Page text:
Brexit: EU will refuse to back UK over Falkland Islands in future UN votes, suggests former ambassador
Other countries regarded the UK’s loss of influence since the Leave vote “as a shark would regard blood in the water”, Lord Hannay told a parliamentary inquiry.
It was laid bare when EU countries helped inflict a humiliating defeat on Britain over the legal status of the Chagos Islands, in a UN vote in June, he told MPs.
“We could have the same phenomenon if and when the Falklands comes before the United Nations at some stage or other in the future,” Lord Hannay warned.
The former UK ambassador at the UN and in Brussels said it had come as a “huge surprise” to Argentina when the EU imposed sanctions after its 1982 invasion of the Falklands Islands.
“They would never have done that if we had not been a member. I don’t believe for one minute they would have done,” Lord Hannay told the Commons Foreign Affairs Committee. “The EU solidarity issue is now, I’m afraid, in play – and I think we will lose it.”
The Chagos Islands vote – sending the long-running dispute to the International Court of Justice (ICJ) in The Hague – showed “the way the wind is blowing”, the diplomat added.
The warning was echoed by Sir John Sawers, another former UN ambassador and ex-head of MI6, who said: “The standing of the UK has come into question, whether it plays the role in the world that it has traditionally done and which our leaders claim they aspire to.”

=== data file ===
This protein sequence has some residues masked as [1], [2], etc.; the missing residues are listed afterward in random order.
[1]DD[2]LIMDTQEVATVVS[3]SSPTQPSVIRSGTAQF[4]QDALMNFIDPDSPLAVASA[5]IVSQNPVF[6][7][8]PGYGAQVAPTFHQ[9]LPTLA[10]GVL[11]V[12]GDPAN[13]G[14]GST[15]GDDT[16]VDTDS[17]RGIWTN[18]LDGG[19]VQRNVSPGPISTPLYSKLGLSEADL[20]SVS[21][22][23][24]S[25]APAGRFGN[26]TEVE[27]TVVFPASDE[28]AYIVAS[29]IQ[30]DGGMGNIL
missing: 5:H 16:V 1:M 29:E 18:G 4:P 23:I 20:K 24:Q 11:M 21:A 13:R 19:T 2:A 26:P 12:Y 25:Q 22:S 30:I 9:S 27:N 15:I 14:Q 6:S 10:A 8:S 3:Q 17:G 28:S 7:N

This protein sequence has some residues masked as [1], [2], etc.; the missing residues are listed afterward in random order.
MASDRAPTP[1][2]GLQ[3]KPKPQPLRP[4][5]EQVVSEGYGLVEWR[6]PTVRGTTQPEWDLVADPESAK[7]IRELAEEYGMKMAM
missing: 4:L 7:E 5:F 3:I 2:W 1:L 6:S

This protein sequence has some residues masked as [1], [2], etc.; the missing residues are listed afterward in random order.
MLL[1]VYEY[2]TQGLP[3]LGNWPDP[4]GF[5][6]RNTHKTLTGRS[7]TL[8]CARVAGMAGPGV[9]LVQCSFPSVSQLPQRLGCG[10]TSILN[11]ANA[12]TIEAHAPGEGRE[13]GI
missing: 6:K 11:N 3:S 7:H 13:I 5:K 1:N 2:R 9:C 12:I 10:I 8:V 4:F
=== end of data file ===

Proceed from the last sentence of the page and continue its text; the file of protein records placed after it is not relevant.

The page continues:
Sir John pointed out that, when the UK recently lost its judge on the ICJ bench – for the first time in its 71-year history – a French candidate was successful.
“I think that reflects an admiration for what France has done in 2017, for its new leadership and its centrality in the European Union,” he told the committee. “You can’t say any of those things about the UK.”
Other countries were taken aback by Brexit, he said, adding: “They wonder why Britain has taken this course when it didn’t seem to be one about engagement in the world.”
Theresa May was “respected around the world”, but consumed by the huge task of EU withdrawal. “That means she is not able to play the same international role in the world that, say, the French President has been able to play over the last six months,” Sir John added. “That’s just a statement of reality.”
The Foreign Affairs Committee has launched an inquiry into “the UK’s influence in the UN”, following recent evidence that it is on the wane.
France, Germany, Spain, Denmark, Belgium and the Netherlands were among EU members who abstained in the June vote on the Chagos Islands, a disputed territory in the Indian Ocean.
Last month, the UK was forced to withdraw its candidate to fill a vacancy on the ICJ, because of inevitable defeat in the UN General Assembly.
Lord Hannay said the UK had traditionally been able to influence Washington and shape EU policy at the UN, as a permanent member of the security council. “It goes without saying, I’m afraid, that – since June of last year – those two pillars of our influence at the United Nations have been shaken.”